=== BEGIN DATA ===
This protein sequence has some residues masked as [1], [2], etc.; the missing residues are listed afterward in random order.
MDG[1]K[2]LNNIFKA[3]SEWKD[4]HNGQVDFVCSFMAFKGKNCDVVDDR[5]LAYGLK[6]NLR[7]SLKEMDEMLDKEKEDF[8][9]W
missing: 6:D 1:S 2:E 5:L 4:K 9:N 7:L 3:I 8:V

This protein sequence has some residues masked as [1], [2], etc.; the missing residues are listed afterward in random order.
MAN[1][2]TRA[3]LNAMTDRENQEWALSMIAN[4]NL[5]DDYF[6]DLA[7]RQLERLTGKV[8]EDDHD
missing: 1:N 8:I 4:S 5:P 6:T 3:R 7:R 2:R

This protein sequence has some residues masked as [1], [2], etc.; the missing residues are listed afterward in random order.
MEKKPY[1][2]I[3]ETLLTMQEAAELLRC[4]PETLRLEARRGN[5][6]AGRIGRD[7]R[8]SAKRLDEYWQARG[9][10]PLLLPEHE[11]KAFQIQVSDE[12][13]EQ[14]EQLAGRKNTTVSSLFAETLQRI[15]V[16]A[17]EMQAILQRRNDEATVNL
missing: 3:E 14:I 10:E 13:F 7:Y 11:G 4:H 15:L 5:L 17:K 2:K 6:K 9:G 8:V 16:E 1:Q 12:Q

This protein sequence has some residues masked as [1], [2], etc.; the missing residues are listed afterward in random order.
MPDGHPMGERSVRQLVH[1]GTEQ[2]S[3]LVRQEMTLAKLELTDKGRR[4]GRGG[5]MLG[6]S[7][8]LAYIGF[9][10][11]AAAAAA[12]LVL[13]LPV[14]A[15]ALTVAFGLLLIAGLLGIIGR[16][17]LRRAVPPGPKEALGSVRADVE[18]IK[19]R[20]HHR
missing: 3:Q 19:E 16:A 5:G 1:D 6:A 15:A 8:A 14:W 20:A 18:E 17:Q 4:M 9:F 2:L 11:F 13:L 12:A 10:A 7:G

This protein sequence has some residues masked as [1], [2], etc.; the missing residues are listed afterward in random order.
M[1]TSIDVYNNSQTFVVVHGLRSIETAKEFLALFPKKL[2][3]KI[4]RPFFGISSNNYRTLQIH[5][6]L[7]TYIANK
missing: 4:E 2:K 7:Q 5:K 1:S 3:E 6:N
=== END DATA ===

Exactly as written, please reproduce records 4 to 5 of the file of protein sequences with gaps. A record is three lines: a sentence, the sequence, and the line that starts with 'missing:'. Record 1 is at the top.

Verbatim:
This protein sequence has some residues masked as [1], [2], etc.; the missing residues are listed afterward in random order.
MPDGHPMGERSVRQLVH[1]GTEQ[2]S[3]LVRQEMTLAKLELTDKGRR[4]GRGG[5]MLG[6]S[7][8]LAYIGF[9][10][11]AAAAAA[12]LVL[13]LPV[14]A[15]ALTVAFGLLLIAGLLGIIGR[16][17]LRRAVPPGPKEALGSVRADVE[18]IK[19]R[20]HHR
missing: 3:Q 19:E 16:A 5:G 1:D 6:A 15:A 8:A 14:W 20:A 18:E 17:Q 4:M 9:F 2:L 11:F 13:L 12:A 10:A 7:G

This protein sequence has some residues masked as [1], [2], etc.; the missing residues are listed afterward in random order.
M[1]TSIDVYNNSQTFVVVHGLRSIETAKEFLALFPKKL[2][3]KI[4]RPFFGISSNNYRTLQIH[5][6]L[7]TYIANK
missing: 4:E 2:K 7:Q 5:K 1:S 3:E 6:N